•To better fund Social Security, Congress should remove the salary cap on FICA deductions that appear on payroll slips. FICA pays for Social Security.
    For some insane reason, no employee who earns more than $106,800 a year has to pay FICA on any income above this amount. Millionaires and billionaires should pay FICA on all income received from any source, without a “cap”.

  • Mining is nearly everywhere in state

    The state’s roughly 240 “active registered” mines, 83 percent of them producing aggregate and stone, employed 5,156 people in 2009, paid them $287 million, and produced minerals worth about $1.8 billion – good for a ranking of 20th nationally without counting oil and gas.
    The big value numbers come from coal ($736 million in 2009), potash ($491 million), and copper ($290 million and hiring again).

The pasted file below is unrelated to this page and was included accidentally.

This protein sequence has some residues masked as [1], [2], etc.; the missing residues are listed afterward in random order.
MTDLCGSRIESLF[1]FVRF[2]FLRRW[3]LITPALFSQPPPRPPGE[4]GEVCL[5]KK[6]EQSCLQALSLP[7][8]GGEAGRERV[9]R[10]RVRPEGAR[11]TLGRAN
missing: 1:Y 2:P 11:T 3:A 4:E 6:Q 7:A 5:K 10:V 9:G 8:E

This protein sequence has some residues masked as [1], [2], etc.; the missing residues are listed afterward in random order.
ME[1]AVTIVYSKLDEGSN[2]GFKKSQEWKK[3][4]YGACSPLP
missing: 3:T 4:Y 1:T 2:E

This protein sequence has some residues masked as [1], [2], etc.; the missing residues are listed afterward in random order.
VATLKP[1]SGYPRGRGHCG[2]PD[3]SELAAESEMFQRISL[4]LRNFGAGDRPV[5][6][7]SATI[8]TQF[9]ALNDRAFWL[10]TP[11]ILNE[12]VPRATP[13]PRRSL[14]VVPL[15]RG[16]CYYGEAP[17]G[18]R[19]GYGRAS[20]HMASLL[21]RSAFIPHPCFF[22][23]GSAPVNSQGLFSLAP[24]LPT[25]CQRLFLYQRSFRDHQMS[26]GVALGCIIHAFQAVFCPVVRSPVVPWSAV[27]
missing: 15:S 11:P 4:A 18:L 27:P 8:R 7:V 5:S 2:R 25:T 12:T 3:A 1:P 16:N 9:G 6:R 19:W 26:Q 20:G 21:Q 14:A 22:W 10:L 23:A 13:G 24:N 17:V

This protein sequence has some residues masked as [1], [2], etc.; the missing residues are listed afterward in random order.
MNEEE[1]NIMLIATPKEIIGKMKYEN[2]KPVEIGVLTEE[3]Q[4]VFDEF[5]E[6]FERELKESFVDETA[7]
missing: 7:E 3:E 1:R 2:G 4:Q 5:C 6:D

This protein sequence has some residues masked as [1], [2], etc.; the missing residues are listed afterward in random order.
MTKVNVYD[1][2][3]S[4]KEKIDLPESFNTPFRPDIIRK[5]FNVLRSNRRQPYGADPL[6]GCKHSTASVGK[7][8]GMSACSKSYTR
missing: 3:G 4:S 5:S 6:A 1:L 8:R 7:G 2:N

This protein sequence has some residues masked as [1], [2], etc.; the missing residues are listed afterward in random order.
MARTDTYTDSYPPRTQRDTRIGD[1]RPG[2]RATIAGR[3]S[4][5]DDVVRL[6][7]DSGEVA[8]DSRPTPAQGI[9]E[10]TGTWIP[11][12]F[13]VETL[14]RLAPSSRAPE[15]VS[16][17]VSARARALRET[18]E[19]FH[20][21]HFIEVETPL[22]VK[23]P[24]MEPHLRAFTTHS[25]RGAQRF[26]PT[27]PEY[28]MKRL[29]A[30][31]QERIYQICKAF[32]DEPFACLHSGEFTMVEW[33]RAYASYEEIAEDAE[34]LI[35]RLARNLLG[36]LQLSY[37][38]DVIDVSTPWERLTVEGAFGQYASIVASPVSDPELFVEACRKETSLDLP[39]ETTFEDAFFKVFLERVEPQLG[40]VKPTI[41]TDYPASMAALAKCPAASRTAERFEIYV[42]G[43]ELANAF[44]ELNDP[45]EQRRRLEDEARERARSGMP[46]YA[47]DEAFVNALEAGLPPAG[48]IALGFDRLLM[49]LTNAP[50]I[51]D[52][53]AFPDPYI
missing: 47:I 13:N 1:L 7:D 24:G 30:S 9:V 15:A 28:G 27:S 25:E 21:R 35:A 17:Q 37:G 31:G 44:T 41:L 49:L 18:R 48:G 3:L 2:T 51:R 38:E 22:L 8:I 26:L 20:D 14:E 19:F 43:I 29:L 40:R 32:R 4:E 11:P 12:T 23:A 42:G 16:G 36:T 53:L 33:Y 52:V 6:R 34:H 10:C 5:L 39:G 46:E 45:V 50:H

Except for potash and salt mines around Carlsbad, the mines are located in the southwest quadrant and in a broad and mostly rural northern arc that starts at Raton, swings south to include Belen and Albuquerque, edges north and west to Grants and then goes to the Arizona.

  • Adolescents represent the most underserved group in healthcare

    The Preparticipation Physical Exam, or PPE, commonly known as a sports physical is performed over six million times in the U.S. annually and may be the only contact an adolescent or teen ever has with a physician.
    In fact, adolescents represent the most underserved population in healthcare. Traditionally, parents have viewed the PPE as a yearly, comprehensive medical evaluation, whereas physicians have held that it is more of a cursory exam in which possible limitations to sports participation may be identified.

  • Winners and losers who emerged in 2011 session

    In legislative post mortems, we’re hearing that the economy wasn’t much of a priority this year for either party.
    Not necessarily so. Economic development bills may have been overshadowed by bigger dramas, but some good bills made it to the governor; others were impaled on ideology and ignorance.
    The most obvious winner was the locomotive fuel tax credit to help Union Pacific Railroad create its $400 million rail hub in Santa Teresa, a project mothballed since 2007. A slam dunk, you might think, but no.